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Indonesia passes new legislation on Personal Data Protection

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By Andrew Robinson, Summer Montague & Hermanto Morlijo


Published 28 February 2023


Following weeks of growing national concern over repetitive data breaches, on 20 September 2022, the House of Representatives of the Republic of Indonesia finally approved the draft Bill on Personal Data Protection into law (the “Personal Data Protection Law”, or “PDPL”).

Indonesia joins Malaysia, Singapore, Philippines and Thailand as the fifth ASEAN country to enact a specific legal instrument regulating data protection. As a jurisdiction with a strong tradition of civil law, a codified body of law enacted by Indonesia is essential to meet and support the needs of private individuals to safeguard their personal data in the era of digitalisation in which more and more organisations are transforming their business processes digitally to drive innovation and efficiency.

The final draft Bill, debated intensively at the parliamentary level for more than two years, comprises 16 chapters and 76 legal provisions. Previous legal provisions governing the protection of personal data in Indonesia had been scattered ad-hoc across various sectoral legislations, e.g. the Law on Electronic Information and Transactions, the Law on Population Administration, the Law on Consumer Protection, and the Law on Public Information Disclosure.

With the passing of the PDPL, those other legislations containing legal substance similar to the PDPL will remain in force provided that the provisions are aligned with and/or not contrary with the PDPL. Otherwise, by virtue of the lex specialis principle, the PDPL will take precedence.

We highlight some of the key principle provisions of the approved Bill:

  1. The enforceability of the PDPL extends beyond Indonesian jurisdiction. The PDPL applies not only towards any Personal Data Controller and Personal Data Processor (defined as any person, whether an individual or a corporation, public body and international organisation) who resides in Indonesia, but also to those who commit acts in other jurisdictions, to the extent that such act(s) would impact on a Personal Data Subject (as defined) in Indonesian territory and/or Indonesian nationals abroad.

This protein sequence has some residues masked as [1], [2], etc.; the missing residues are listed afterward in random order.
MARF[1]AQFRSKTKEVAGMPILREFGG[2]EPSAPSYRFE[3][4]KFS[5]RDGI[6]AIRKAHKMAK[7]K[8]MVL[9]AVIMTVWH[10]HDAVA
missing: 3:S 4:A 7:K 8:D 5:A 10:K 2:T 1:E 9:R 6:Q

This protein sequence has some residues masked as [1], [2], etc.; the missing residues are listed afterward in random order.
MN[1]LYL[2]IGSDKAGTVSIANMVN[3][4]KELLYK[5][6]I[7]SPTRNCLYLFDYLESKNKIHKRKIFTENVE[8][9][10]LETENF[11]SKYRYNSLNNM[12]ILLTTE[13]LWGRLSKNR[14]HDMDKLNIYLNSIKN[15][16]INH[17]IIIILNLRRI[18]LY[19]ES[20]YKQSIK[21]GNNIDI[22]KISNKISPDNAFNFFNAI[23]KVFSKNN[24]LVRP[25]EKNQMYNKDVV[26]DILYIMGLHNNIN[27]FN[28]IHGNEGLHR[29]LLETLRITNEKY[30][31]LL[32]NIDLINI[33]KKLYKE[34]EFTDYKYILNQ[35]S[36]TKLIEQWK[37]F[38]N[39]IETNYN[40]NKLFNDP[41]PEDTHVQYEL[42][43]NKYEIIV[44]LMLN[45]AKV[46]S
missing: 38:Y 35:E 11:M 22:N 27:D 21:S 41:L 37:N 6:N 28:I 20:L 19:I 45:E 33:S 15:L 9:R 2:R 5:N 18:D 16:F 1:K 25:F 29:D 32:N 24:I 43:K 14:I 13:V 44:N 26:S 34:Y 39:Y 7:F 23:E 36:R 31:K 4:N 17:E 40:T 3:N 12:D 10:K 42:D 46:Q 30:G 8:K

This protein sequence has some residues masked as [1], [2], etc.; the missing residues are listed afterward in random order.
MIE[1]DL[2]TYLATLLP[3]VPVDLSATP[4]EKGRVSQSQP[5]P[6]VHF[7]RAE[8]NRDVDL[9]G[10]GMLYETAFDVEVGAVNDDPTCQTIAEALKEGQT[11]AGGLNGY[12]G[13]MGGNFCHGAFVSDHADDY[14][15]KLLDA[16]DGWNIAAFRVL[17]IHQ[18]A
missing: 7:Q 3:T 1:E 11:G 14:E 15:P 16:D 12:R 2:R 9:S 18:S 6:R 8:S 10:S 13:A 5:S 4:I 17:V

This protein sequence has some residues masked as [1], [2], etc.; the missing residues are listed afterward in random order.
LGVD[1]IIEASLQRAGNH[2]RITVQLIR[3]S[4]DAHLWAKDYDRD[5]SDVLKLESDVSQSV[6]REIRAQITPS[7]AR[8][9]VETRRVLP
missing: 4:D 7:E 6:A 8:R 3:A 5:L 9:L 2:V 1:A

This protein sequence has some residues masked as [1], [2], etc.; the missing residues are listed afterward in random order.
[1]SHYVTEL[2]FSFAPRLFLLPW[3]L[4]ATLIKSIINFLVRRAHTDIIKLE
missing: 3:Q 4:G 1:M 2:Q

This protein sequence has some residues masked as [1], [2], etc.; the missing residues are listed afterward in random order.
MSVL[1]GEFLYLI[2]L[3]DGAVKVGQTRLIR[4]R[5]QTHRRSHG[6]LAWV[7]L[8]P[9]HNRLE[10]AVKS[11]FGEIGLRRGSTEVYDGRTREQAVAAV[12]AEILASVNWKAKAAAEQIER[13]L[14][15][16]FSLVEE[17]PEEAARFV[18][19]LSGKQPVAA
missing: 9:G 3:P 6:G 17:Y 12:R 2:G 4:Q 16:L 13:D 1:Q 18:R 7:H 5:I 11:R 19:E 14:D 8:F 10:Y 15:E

1. Classification of Personal Data. The PDPL classifies Personal Data into two types:
  • Specific Personal Data, which includes: health information, biometric data, genetic information, criminal records, information on minors, personal financial information and other information as defined.
  • Public Personal Data, which includes: full name, gender, nationality, religion, marital status, and/or combined Personal Data to identify a person, e.g. telephone numbers and IP addresses.
  1. Rights of a Personal Data Subject, including (1) the right to clarify the identity, interest, purpose and accountability of the party who requests the Personal Data to be provided; (2) the right to access, complete, update and/or to correct the mistake or inaccuracy of an individual’s Personal Data; (3) the right of an individual to terminate the processing, or to erase and/or to destroy his or her Personal Data; (4) the right to withdraw consent previously given for Personal Data to be processed; (5) the right to decline profiling activity; and (6) the right to postpone or to restrict the processing of Personal Data.
  1. The right to seek legal redress in the event of a breach of an individual’s rights, and the procedures for seeking damages, are to be further codified under a Government Regulation.
  1. Notification of data breach. Notice in writing must be given to affected Personal Data Subject(s) and the Data Protection Authority within 72 hours of a breach. This must include details of the affected Personal Data, confirmation of the time of breach and how it materialised, together with details of the management of the breach and any recovery attempts already undertaken.